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Ways to disaster-proof your lumber business

How proper insurance coverage and planning can prevent lumber companies from financial ruin following a disaster.


March 15, 2022
By Steve Severaid
Photo: Annex Business Media.

When a disaster like a hurricane or fire occurs, having the proper kind of insurance in place can mean the difference between financial ruin and survival. In fact, more than 50 per cent of businesses fail to reopen following a disaster, according to the U.S. Small Business Administration. The lumber industry is not immune.

Pre-disaster planning in combination with proper insurance coverage are the two of the most effective ways to successfully weather a storm, according to The Greenspan Co./Adjusters International vice-president Kenneth Crown. Greenspan’s expertise stems from handling dozens of insurance claims for the lumber industry.

Kenneth Crown is the vice-president of The Greenspan Co./Adjusters International.

According to Crown, comprehensive commercial policies should include these three types of coverage:

  • Building coverage, which insures the building for the cost to replace and replicate the current building. Factors to consider are recent upgrades to the property and historic buildings.
  • Business personal property, which protects equipment, stock and property including supplies, furnishings and more. The property should be valued at today’s cost, not the cost of the original purchase.
  • Loss of income and profits, which covers loss of net income plus continuing expenses. Following a disaster, this coverage is vital to survival.

Nine additional types of coverage can also be crucial to pre-disaster planning, said Crown, a 40-year industry veteran.

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  1. Business Income Insurance. Consider how long it would take to rebuild, then decide to insure for a specific dollar amount or an unlimited amount constrained to a specific time frame.
  2. Extended Period of Indemnification. After re-opening, it is common to experience lower sales as your business recovers. This endorsement provides additional coverage for loss of income beyond completion of repairs to the building after a loss.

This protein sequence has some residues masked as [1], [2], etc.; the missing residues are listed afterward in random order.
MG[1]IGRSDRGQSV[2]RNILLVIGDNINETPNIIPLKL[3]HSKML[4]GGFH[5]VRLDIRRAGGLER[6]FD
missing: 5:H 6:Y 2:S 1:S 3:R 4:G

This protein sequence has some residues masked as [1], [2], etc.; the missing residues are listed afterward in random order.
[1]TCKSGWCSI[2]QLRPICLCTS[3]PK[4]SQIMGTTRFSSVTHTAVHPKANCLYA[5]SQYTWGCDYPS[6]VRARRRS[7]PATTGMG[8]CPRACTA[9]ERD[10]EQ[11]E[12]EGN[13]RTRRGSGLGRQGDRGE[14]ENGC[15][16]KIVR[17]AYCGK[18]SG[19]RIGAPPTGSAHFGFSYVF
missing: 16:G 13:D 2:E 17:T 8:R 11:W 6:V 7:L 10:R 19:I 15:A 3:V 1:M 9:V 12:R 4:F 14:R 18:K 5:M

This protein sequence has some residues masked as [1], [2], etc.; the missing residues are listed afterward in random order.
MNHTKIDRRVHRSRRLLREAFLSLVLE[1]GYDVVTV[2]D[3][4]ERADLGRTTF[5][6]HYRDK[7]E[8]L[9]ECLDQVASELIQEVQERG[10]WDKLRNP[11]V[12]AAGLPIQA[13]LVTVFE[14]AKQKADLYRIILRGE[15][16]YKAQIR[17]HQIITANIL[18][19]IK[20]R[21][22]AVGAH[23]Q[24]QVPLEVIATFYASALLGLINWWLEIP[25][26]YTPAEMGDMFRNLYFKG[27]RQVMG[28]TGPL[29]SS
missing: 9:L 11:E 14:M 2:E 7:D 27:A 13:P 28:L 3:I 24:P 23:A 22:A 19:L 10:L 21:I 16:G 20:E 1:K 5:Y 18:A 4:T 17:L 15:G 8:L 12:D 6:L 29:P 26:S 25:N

3. Extra Expense Coverage. This endorsement covers things like extra non-ordinary expenses that occur when trying to resume business or the cost of employing temporary workers or renting temporary facilities to continue full or partial operations.
  4. Blanket Coverage or Specific Location Coverage. Blanket coverage can be applied to any number of buildings under that “blanket.” It can also be applied to both buildings and equipment combined. Specific location coverage is limited to an individual property. The former provides more flexibility.
  5. Valuation. This insurance clause determines the amount a business receives for replacement costs. True Replacement Cost coverage means that your carrier will pay for the cost to replace whatever is lost exactly as it was. Functional Replacement Cost coverage eliminates the carrier’s obligation to replace with the same materials, and instead allows you to rebuild with a similar functional material.
  6. Newly Acquired Property. This would cover newly acquired property or major pieces of machinery acquired within a specified time frame prior to the event. After the time limitation, the business owner must notify the carrier of this acquisition to ensure future proper coverage.
  7. Seasonal Increase Endorsement. Businesses that experience an influx in inventory during a specific time of year will find this endorsement valuable. Coverage extends to the additional inventory over the limited liability coverage.
  8. Inflation Guard. This endorsement protects businesses against inflated construction costs, which are determined by a national database.
  9. Bylaw Coverage. Code and ordinance requirement upgrades are covered by this endorsement. This coverage is usually dependent on the municipality and can include foundation system, sprinklers, snow loads and energy efficiency requirements.

Business owners can take these six steps to mitigate exposure in the event of a disaster:

  1. Conduct an annual review with an agent to determine the replacement costs for buildings, stock, equipment and other necessary items.
  2. Provide your agent with yearly sales revenue and gross profit to accurately calculate loss of income
  3. Inform your agent if the business has acquired a large asset
  4. Save receipts for major purchases in an online server
  5. Conduct physical inventories on a regular basis
  6. Take photos of the property yearly

During a recent presentation to lumber industry business owners, Crown outlined the importance of insurance coverage using a case study involving a lumber mill, Trinity River Lumber Co.

According to Crown, the lumber mill opened in the 1800s and became the largest private employer in the community. But a devastating fire and a minimal settlement offer from an insurance company nearly put the company out of business.

Fortunately, the lumber mill hired The Greenspan Co./Adjusters International to negotiate all of its claims – buildings, equipment, loss of business income and extra expenses. With the help of Greenspan, the lumber company was able to collect millions more in settlements and reopen the mill.

The positive outcome underscores the value of experience, preparation and informed direction, which can make or break a business in a disaster.

Steve Severaid is a licensed public adjuster and president at The Greenspan Co./Adjusters International in San Francisco, where he handles disaster claims and advocates on behalf of the insured.